One of the NLP presuppositions is that ‘There is no Failure, only Feedback’. Everyone has their unique way of perceiving and making sense of the world and as a consequence their own view of what constitutes feedback and what constitutes failure; we are all unique.
‘There is no Failure, only Feedback’ is an easy thing to say but a little harder to embed. Sometimes feedback – if you believe it to be negative – is hard to swallow. However, if you turn that on its head and believe that there is no such thing as failure only results that you can learn from, the thought process changes. Here are some views I’ve picked up around feedback and failure:
Viewed positively feedback should enable us to seek improvement; it’s a learning
If you have plans or a goal that might have gone astray, rather than think that you have failed think about what you have learned, chose to learn, change direction if you need to, pick yourself up and go at it again
Feedback allows us to know if we are on the right path – in life and in our relationships
Failure is a dead end
Feedback should empower you, help you make or adopt corrective measures
If you have received feedback that doesn’t ‘sit right with you’ seek clarification; ask a trusted friend or family member their opinion
Feel confident to speak up for yourself and ask for clarification if you’ve received feedback you don’t understand
Thank the person for providing feedback
I do appreciate that feedback can sometimes be difficult, we can sometimes take it personally and it can at times cause offence – I know from past experience. We all have a choice, you can choose to take any perceived negative feedback as just that (as a failing) OR you can choose to take it as a learning.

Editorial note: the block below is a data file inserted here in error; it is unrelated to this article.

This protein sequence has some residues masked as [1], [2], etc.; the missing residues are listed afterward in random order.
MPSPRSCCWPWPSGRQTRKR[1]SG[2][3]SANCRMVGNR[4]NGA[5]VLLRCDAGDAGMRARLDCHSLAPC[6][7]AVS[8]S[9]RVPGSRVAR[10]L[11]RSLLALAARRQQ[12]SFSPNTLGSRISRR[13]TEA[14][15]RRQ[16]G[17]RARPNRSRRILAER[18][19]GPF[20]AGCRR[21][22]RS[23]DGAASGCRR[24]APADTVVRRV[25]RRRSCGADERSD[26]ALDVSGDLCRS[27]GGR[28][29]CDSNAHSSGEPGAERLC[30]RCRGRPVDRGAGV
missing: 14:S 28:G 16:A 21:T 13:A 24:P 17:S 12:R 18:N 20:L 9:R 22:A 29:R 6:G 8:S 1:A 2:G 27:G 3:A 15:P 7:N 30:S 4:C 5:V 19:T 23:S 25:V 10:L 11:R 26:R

If you take feedback personally or if the feedback you give is personal, these tips may help you to listen to and give feedback.
Ask for permission to give feedback
Make sure the feedback is constructive and delivered in a caring way (assume positive intent)
Separate the person from the behaviour – don’t make the feedback personal
Make sure that the person understands the feedback; allow them to have their say
Remember that feedback should be positive
Be a role model
Let the other person finish before you have your say
Let the words sound through (don’t hold onto them), gage your emotions, don’t be defensive
Ask yourself if there is anything for you to learn
Did you understand the feedback; do you need to seek specifics
Remember that feedback is just a snapshot
Feedback should not be personal, if the person giving the feedback has not separated the person from the behaviour, thank them and walk away
If you have limiting beliefs or negative emotions holding you back from taking control then why not give Time Line Therapy a try? We have an ONGOING OFFER of three sessions for the price of two. If you are unsure whether this type of treatment will be right for you why not book an inital consultation!
Make sure you remain in control. Sending you lots of positive energy and love xxxx